Chet Faker – Live @ The Coronet
aaamusic | On 25, Nov 2014
Thursday 20th November, London
On Thursday, London was graced with the presence of talented Australian producer and musician Chet Faker, aka Nicholas Murphy. His music is distinct but diverse which was fully demonstrated at Thursdays sold-out gig at The Coronet in London.
Faker began his musical career as an electronic producer, remixing the likes of Temper Trap and MSMR, along with British singer Rainy Milo and collaborating on several tracks with fellow Aussie, Flume. Thinking in Textures was his debut EP in March 2012, followed by Lockjaw EP in 2013 and finally a full-length album entitled Built On Glass in April this year. It’s a chilled, soulful and electronic record yet musically valid and versatile. Faker has a nice voice; it’s not impeccable but homely and warm.
The crowd was buzzing from the moment he walked on stage. ‘Blush’ kicked things off, an appropriate song to get the crowd singing along. He maintained the electronic feel for the first series of tracks, but kept things varied with additional electronic layers and remixing. Next up was ‘Terms And Conditions’ which was the first song to be released off debut EP Thinking in Textures; it really showed Faker’s velvety vocals, and combined with some slightly blinding lights, it made me feel somewhat euphoric.
Chet Faker emerged into the commercial music scene with his cover of Blackstreet’s ‘No Diggity’ which was famously used for the Beck’s advert in the 2013 Super Bowl. His drummer and guitar player joined Faker on stage; he moved over to the keyboard himself for a few songs including ‘No Diggity’ which was a real crowd pleaser.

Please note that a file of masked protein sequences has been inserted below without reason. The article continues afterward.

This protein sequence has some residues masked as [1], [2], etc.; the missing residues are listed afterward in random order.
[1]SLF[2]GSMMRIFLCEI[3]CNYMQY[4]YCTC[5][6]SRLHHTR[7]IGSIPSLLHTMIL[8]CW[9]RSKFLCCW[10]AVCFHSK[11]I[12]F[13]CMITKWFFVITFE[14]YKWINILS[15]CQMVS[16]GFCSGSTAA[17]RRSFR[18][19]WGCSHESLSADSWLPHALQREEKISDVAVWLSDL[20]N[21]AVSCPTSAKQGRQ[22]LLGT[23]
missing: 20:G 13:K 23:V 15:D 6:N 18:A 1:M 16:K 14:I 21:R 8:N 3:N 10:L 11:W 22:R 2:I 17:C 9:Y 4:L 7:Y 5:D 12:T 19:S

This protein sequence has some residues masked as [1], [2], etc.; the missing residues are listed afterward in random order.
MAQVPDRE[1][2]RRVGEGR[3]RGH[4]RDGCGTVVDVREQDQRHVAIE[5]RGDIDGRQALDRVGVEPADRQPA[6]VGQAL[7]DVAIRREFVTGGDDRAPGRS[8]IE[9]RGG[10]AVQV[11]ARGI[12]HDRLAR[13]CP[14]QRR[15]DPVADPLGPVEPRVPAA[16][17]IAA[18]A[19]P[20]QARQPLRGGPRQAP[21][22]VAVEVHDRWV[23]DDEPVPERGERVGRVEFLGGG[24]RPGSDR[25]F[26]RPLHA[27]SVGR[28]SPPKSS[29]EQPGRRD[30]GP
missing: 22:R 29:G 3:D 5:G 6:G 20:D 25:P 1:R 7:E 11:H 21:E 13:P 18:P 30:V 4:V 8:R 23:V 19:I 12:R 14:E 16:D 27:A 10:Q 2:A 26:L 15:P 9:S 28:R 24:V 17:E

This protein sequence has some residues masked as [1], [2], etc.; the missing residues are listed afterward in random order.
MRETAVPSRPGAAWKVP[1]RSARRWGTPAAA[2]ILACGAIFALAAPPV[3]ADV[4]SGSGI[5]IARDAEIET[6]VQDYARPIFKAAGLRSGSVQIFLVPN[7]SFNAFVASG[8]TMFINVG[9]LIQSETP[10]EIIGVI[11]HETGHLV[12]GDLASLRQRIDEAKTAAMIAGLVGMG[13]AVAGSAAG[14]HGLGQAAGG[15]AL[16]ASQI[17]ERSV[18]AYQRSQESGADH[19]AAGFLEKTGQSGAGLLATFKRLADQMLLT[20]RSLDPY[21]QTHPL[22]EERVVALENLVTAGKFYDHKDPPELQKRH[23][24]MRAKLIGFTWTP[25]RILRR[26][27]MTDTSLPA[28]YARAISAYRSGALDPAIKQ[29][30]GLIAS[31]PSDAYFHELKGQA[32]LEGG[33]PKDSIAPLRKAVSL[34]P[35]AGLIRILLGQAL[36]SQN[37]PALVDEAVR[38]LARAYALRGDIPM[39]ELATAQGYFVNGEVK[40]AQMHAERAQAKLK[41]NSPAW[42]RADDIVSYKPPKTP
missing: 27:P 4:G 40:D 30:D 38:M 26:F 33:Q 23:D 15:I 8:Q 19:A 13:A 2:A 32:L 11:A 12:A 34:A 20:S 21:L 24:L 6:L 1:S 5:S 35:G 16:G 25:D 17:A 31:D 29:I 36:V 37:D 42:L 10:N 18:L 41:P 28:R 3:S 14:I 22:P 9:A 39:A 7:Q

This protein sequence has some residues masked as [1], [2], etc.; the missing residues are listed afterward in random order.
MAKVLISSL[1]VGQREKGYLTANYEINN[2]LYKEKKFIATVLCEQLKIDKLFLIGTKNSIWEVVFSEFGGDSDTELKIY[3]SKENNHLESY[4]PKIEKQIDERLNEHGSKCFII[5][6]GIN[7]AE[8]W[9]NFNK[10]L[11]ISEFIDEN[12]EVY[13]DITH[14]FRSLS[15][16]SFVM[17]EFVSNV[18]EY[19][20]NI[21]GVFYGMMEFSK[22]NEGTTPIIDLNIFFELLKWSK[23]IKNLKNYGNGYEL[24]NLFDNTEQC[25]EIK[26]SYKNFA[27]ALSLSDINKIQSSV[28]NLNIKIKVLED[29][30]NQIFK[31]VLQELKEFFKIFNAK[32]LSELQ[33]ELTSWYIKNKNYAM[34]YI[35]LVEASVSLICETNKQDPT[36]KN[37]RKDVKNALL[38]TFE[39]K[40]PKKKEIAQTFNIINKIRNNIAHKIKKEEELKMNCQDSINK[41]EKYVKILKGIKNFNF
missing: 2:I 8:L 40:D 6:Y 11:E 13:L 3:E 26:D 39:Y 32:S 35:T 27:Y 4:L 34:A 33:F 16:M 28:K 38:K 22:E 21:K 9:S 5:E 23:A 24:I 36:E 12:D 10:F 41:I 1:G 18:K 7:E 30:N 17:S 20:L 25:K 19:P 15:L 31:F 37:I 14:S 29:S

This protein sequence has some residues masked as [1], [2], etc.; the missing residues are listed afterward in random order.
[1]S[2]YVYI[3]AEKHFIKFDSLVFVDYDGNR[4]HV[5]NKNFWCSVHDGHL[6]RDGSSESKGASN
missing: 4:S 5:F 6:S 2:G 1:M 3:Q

When Faker started a small monologue about how nobody messes up on stage these days and the crowd’s expectation is for perfection, I couldn’t help but internally roll my eyes. He warned us that the next song “exists nowhere but right here” and what followed blew me away. The crowd was a little distracted for the intro, probably due to the slow-building layering effect. What I couldn’t believe was how rhythmically complicated it was. Each layer was intricate and embellished on the previous. Entirely sampled live, the technical standard was quite remarkable; it felt as though Jon Hopkins was on stage. It would have taken intense concentration to get everything in time, so actually I understand why he felt the need to pre-warn the audience incase it didn’t go to plan!
A cover of Jeff Buckley’s ‘I Want Someone Badly’ followed, which Chet declared as being one his favourite ever songs. It was an exposed performance, which was executed so beautifully; I’ve listened to it every day since the show! Performances of ‘Release Your Problems’, ‘I’m Into You’ and most recent single ‘Gold’ were all engaging and enjoyable.
Of course an encore was expected so when Chet Faker came back on stage for a final few songs the crowd were happy. ‘Dead Body’ from the album Built on Glass was a great choice; bluesy and soulful with Faker on the guitar and an unbelievable solo from the drummer (whose name escapes me). Faker thanked the band and remained on stage for a final piano acoustic version of ‘Talk Is Cheap’, which was a calming summary to the whole performance.
I came away from it feeling revived and recharged, but not overwhelmed. I really enjoyed the eclectic array of genres heard throughout his show and the numerous talents Faker possesses. Well recommended.